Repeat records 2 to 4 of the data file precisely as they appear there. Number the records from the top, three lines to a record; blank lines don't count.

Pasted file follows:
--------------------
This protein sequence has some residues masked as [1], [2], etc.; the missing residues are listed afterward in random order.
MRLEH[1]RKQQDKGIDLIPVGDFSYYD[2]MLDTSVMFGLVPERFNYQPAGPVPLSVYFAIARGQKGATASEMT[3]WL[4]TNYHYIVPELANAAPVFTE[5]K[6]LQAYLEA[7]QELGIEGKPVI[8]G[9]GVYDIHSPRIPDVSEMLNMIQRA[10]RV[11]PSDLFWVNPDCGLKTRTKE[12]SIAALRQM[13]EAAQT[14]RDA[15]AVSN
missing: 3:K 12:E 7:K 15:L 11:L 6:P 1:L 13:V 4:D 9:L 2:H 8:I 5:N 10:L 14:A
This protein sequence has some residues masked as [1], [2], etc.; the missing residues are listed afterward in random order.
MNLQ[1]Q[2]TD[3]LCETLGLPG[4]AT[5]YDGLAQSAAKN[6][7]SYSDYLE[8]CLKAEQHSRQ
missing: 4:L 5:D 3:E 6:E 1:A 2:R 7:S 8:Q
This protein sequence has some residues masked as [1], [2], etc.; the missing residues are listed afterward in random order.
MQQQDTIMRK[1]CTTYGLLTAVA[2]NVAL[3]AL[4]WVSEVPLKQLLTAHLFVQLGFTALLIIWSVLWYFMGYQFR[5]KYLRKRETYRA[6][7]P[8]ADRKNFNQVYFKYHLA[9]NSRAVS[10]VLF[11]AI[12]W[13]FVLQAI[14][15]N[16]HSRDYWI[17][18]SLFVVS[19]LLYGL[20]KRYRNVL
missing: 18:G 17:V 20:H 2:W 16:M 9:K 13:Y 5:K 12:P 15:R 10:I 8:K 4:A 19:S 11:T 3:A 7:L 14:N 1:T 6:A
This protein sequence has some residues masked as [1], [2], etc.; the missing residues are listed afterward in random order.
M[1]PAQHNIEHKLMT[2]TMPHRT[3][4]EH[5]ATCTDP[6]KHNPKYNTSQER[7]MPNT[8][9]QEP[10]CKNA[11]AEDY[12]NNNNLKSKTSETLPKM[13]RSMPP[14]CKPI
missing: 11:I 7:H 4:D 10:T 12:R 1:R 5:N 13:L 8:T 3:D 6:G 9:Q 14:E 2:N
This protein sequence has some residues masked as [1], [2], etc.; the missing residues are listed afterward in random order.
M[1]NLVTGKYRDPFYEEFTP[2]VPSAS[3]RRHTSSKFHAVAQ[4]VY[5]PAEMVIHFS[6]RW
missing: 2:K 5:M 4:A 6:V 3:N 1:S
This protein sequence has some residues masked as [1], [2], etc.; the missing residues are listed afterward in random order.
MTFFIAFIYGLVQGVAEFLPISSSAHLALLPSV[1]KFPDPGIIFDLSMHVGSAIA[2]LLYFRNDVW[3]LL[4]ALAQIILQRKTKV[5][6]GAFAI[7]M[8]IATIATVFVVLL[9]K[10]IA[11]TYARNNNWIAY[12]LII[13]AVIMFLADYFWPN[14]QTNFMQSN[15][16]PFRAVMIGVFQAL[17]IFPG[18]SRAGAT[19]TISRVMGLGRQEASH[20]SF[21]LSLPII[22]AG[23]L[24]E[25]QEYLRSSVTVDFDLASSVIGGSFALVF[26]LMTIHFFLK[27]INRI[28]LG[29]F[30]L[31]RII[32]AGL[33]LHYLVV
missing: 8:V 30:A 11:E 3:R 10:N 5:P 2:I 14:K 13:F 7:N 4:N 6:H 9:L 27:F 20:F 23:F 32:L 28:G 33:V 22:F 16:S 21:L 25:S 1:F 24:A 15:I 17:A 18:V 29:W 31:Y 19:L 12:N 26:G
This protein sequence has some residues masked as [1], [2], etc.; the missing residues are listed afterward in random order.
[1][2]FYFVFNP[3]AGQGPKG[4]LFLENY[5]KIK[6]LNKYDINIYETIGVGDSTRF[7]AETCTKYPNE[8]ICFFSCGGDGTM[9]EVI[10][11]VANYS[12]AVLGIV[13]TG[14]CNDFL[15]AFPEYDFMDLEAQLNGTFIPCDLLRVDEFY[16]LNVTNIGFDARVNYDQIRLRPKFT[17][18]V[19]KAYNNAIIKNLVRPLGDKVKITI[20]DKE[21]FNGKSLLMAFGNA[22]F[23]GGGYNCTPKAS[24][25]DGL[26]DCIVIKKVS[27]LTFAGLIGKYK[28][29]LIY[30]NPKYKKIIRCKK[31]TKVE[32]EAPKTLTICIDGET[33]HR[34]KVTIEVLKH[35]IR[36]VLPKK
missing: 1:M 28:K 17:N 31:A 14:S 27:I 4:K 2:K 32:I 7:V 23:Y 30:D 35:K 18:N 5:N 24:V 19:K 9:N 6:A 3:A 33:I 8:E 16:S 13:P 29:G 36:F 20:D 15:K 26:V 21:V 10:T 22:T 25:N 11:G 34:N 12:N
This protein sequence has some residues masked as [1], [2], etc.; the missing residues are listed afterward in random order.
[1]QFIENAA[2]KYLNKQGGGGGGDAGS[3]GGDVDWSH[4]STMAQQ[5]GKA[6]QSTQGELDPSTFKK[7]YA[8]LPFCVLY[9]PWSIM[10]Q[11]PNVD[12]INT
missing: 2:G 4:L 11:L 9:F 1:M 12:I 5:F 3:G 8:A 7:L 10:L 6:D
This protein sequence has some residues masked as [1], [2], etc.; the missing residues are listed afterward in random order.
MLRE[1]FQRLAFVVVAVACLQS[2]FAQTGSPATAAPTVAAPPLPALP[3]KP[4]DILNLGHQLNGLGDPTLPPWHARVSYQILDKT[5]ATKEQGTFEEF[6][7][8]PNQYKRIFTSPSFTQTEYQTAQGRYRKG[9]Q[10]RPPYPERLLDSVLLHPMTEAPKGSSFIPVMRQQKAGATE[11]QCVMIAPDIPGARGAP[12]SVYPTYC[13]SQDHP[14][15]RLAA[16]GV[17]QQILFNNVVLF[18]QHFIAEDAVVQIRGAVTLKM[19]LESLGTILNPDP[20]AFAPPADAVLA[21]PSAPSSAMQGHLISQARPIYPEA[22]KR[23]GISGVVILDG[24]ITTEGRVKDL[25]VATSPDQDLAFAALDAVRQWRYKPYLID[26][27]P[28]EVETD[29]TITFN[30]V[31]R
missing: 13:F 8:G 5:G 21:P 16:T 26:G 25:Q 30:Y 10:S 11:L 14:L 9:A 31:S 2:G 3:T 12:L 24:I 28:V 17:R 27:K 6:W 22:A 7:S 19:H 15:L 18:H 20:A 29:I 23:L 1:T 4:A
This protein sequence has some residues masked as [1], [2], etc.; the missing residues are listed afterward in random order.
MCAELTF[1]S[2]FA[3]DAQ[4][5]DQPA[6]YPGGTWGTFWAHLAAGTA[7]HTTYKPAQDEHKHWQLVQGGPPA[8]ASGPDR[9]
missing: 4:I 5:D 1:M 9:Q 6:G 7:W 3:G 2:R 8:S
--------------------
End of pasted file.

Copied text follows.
This protein sequence has some residues masked as [1], [2], etc.; the missing residues are listed afterward in random order.
MNLQ[1]Q[2]TD[3]LCETLGLPG[4]AT[5]YDGLAQSAAKN[6][7]SYSDYLE[8]CLKAEQHSRQ
missing: 4:L 5:D 3:E 6:E 1:A 2:R 7:S 8:Q
This protein sequence has some residues masked as [1], [2], etc.; the missing residues are listed afterward in random order.
MQQQDTIMRK[1]CTTYGLLTAVA[2]NVAL[3]AL[4]WVSEVPLKQLLTAHLFVQLGFTALLIIWSVLWYFMGYQFR[5]KYLRKRETYRA[6][7]P[8]ADRKNFNQVYFKYHLA[9]NSRAVS[10]VLF[11]AI[12]W[13]FVLQAI[14][15]N[16]HSRDYWI[17][18]SLFVVS[19]LLYGL[20]KRYRNVL
missing: 18:G 17:V 20:H 2:W 16:M 9:K 13:Y 5:K 12:P 15:R 10:I 8:K 4:A 19:S 11:T 3:A 7:L 14:N 1:T 6:A
This protein sequence has some residues masked as [1], [2], etc.; the missing residues are listed afterward in random order.
M[1]PAQHNIEHKLMT[2]TMPHRT[3][4]EH[5]ATCTDP[6]KHNPKYNTSQER[7]MPNT[8][9]QEP[10]CKNA[11]AEDY[12]NNNNLKSKTSETLPKM[13]RSMPP[14]CKPI
missing: 11:I 7:H 4:D 10:T 12:R 1:R 5:N 13:L 8:T 3:D 6:G 9:Q 14:E 2:N